Present day appreciation for Pliny’s letters highlights the triadic inter-relationship of epistolary writing, self-representation and memory often seen in the permeability of epistolary boundaries between other literary genres that create lasting fame: oratory, history, lyric, even epigram. This paper examines two pairs of letters that confront memory in epigraphical form in ways that construct the letter writer as both reader and collaborator in ingesting inscribed information and reprocessing its significance in discursive writing. The letters amplify the elliptical communication of inscriptions by responding to commemorations that are provocative in opposite ways: in Letters 6.10 and 9.19 the funerary epigraph for Verginius Rufus because it has not been permanently incised; in Letters 7.29 and 8.6 the bronze sepulchral inscription honoring Claudius’ freedman secretary Pallas, because it has been posted on the Via Tiburtina, arouses Pliny’s indignation.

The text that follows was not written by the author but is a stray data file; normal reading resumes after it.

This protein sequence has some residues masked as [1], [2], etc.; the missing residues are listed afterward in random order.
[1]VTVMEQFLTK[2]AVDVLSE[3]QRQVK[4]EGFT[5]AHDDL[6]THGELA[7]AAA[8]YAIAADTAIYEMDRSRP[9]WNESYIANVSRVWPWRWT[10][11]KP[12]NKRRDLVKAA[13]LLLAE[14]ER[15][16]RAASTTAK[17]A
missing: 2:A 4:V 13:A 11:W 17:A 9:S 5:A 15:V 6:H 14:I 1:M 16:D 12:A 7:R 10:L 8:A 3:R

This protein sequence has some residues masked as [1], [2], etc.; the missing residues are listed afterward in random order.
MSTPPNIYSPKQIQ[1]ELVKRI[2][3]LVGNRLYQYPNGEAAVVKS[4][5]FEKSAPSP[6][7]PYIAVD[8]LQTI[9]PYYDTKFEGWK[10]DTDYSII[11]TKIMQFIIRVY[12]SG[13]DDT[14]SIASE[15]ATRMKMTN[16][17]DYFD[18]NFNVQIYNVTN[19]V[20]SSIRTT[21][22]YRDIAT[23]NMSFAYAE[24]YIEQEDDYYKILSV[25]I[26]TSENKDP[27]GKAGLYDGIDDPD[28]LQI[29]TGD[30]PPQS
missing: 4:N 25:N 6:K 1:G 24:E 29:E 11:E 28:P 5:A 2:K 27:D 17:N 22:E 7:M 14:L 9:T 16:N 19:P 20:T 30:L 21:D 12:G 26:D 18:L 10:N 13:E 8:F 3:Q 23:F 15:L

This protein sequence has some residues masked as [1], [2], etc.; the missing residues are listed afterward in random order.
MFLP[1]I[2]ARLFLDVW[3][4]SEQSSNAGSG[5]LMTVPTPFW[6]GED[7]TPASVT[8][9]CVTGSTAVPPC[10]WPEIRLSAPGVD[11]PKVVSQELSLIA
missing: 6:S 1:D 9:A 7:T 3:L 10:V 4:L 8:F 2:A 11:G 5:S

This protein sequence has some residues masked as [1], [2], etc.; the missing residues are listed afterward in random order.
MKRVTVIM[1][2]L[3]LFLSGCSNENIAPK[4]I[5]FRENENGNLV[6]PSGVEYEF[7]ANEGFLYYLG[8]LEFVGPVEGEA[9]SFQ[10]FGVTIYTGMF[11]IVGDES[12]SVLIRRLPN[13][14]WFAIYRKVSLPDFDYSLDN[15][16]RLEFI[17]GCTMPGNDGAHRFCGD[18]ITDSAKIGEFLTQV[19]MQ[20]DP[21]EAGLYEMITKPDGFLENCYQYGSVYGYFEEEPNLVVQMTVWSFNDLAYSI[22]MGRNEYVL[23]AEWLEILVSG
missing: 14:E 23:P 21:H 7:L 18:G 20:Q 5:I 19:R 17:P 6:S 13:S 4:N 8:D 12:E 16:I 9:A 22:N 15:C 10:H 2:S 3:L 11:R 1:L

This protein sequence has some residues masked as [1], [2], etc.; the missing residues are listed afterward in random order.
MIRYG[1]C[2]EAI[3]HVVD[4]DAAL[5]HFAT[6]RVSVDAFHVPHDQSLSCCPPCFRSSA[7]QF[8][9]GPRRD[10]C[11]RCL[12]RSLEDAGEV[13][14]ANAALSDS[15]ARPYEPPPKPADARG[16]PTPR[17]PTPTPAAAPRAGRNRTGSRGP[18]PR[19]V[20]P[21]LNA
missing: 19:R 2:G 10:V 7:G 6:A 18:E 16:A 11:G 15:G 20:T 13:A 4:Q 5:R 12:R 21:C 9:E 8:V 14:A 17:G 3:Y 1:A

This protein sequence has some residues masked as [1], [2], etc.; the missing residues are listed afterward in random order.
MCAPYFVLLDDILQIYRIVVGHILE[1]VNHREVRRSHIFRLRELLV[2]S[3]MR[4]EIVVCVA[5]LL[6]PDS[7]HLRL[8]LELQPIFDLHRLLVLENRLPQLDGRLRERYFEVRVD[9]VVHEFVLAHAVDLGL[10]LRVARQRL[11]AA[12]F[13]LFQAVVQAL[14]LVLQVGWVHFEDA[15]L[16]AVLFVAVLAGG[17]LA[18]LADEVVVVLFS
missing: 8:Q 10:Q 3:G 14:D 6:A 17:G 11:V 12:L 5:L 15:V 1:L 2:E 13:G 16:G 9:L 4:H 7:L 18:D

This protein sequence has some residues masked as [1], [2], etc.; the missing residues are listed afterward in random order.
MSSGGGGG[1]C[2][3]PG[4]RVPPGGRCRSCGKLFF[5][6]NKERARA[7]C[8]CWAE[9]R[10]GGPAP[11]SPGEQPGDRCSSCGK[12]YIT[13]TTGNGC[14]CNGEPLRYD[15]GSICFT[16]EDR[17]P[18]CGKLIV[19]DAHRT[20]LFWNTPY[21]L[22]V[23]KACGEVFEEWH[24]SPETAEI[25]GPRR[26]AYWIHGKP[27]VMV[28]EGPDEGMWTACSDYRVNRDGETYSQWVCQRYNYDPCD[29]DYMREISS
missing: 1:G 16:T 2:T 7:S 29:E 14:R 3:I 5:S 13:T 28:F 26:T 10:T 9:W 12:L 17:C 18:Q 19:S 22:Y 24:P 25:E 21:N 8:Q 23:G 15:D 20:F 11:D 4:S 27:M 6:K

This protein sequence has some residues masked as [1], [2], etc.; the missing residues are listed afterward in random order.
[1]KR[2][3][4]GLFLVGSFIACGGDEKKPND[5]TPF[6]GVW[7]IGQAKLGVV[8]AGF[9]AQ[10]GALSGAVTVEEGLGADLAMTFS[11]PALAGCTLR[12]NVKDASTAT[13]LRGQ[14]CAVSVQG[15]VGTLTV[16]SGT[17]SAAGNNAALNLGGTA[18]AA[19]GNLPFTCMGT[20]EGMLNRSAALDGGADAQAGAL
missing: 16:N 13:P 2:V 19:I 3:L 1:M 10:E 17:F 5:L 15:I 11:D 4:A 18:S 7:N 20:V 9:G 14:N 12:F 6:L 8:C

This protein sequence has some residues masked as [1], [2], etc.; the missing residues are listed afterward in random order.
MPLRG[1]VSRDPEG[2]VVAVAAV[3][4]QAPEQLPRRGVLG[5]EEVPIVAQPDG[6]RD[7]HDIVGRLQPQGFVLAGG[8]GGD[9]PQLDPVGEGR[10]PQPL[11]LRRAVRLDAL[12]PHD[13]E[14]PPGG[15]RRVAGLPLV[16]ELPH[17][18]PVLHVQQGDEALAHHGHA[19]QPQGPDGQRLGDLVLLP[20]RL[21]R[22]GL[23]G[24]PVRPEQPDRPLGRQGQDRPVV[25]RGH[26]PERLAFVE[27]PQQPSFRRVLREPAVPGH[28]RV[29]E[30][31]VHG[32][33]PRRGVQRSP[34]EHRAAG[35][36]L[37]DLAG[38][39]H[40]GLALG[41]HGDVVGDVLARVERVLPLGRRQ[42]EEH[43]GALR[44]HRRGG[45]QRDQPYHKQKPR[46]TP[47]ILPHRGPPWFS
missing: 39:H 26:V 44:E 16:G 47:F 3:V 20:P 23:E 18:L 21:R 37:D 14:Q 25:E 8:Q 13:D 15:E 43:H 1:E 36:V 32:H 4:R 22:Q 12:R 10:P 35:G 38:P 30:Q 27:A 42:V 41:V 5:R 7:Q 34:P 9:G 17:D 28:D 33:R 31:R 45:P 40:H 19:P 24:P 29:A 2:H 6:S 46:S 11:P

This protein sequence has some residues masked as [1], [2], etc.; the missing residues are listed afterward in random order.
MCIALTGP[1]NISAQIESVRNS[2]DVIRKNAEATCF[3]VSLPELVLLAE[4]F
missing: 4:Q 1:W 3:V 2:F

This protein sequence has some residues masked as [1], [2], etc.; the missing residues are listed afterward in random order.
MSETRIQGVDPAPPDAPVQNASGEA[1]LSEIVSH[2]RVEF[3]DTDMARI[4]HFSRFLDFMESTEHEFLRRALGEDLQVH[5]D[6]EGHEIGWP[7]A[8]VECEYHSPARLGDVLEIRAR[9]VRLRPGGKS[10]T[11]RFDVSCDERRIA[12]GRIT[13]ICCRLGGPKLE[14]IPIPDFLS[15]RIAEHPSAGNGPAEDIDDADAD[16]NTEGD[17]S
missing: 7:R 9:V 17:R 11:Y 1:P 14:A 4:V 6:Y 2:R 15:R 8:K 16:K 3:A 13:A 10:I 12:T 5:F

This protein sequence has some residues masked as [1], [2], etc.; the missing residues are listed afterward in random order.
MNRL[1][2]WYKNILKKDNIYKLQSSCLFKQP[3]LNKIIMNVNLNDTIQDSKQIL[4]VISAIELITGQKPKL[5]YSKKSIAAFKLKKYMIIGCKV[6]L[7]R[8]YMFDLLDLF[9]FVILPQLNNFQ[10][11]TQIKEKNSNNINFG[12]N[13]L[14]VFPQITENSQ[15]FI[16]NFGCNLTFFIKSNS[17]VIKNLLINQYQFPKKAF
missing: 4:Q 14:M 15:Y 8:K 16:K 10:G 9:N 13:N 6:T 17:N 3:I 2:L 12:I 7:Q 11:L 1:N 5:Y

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pp. 125-144
Launched on MUSE
Open Access
Archive Status
Archived 2021
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